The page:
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Sweating the Details To Pamper Guests

Ritz Aims for Repeat Customers

By Maureen Fan
Washington Post Staff Writer
Tuesday, December 28, 2004; Page B01

Ten high-level company executives hunkered in a subterranean meeting room one recent afternoon, a flip chart at hand and objects of the discussion laid out on the glossy finish of the oval conference table. Their focus on details in this critical campaign session evoked the celebrated attention of Karl Rove.

Key agenda items: white chocolate cowboy boots, yellow roses, and red, white and blue cocktails with a special "handmade" Texas vodka. The hats the staff would wear. In every room, a half-filled vase of water so guests would have somewhere to place their yellow roses without having to think about it.


Ritz-Carlton executives Wendy Wang and Desmond McKenna try candies that the hotel might offer in the lobby. (Photos Katherine Frey -- The Washington Post)

While most people were focusing on the holidays, planners like those for the Ritz-Carlton were preparing for something that comes only once every four years. The presidential inauguration is a massive challenge -- and opportunity. With top Republican donors coming to town and the Republican National Committee reserving a block of rooms, the Ritz-Carlton tastemakers were charting their campaign to make the most of it at both of their hotels in the city.

How could they ratchet up the "wow" factor? Would such inauguration flourishes as monogrammed pillowcases entice customers to return? And could the staff live up to managers' expectations? After all, this was well beyond the usual pampering of Ritz customers, who are routinely treated to 300-count Egyptian cotton sheets and, in some cases, butler-drawn baths.

Most hotel guests are impressed to find their favorite soap in the bath, the thermostat set to a preferred temperature and the staff greeting them by name. That a different chocolate snack is left by the bed each night would just lock them in as satisfied and future customers. Few of them will know how much planning goes into their stay, especially during preparations for an inauguration. At the Ritz, inauguration meetings began two months out, transforming this example of Washington's hotel industry into a frenzy of activity before the first guest begins to pack.

"When you take away the holidays, it's really two weeks away, and that's the way we need to be thinking," Paul Westbrook, the general manager, reminded his directors as he presided over the meeting two weeks ago. "The world watches Washington, D.C., and we want to be known as the headquarters hotel."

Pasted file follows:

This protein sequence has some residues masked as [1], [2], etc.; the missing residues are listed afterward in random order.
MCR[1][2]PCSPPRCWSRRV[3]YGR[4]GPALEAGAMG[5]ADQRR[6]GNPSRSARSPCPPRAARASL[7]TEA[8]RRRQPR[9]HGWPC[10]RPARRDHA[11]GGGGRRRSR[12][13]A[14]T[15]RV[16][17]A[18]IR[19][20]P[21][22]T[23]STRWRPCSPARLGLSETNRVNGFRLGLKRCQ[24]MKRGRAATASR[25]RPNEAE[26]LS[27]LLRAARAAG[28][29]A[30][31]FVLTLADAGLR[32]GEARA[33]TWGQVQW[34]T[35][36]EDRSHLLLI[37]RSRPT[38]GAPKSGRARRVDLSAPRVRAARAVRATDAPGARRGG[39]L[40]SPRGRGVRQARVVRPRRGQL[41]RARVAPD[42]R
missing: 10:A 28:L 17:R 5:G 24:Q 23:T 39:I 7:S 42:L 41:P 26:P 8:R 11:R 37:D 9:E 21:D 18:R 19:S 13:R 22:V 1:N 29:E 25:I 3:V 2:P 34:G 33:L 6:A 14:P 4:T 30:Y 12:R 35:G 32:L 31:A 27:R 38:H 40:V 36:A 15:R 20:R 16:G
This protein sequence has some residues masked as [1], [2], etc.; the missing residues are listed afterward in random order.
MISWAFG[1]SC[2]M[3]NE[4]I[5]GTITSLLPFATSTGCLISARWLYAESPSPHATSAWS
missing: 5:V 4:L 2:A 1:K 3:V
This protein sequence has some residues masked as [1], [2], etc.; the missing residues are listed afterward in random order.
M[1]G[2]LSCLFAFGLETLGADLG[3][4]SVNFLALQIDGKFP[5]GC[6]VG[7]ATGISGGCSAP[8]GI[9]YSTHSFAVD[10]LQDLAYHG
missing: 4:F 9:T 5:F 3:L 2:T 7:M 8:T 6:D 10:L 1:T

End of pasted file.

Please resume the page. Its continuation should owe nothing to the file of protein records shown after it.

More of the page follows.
To make sure the Ritz is ready, directors of such duties as guest relations, room operations, food and beverage, catering and quality drilled each other on which rooms would have designer, silver-plated souvenir champagne cork holders and which VIPs would receive limited-edition cufflinks painted with the Capitol dome.

VIP guests, it should be noted, aren't necessarily celebrities, but regular or potentially regular customers. "We love having the celebs, but they're not constantly coming to Washington and booking rooms with us," said hotel spokeswoman Colleen Evans.

To keep the regulars happy, details that must be juggled are magnified tenfold during an inauguration, compared with such other big occasions as the Kennedy Center Honors, Evans said.

There are potential repeat customers to track, large groups to book, lessons to be learned from the 2001 inauguration, and staff and equipment to be borrowed from Ritz properties in Tysons Corner, Philadelphia and New York.

At the start of the meeting, Annie Boutin-King, director of catering, had good news for Westbrook. A 500-seat dinner made up largely of diplomatic spouses had been scheduled for Monday night, the 17th. An 800-person dinner hosted by the Traditional Values Coalition was set for the night of the 19th. A celebrity dinner she would not discuss was planned for the next evening, Inauguration Day.

Though most rooms are sold out (with four-night minimum stays), renting out the rest of the hotel for events was hardly a given. But it all had come together in the two weeks before the meeting.

"That's the best news, because the locations for all the major balls are set," Westbrook said.

Boutin-King, who had fielded multiple inquiries from potential party givers, told Westbrook she had been successful but picky. "We do have a very selective audience staying with us," she said.


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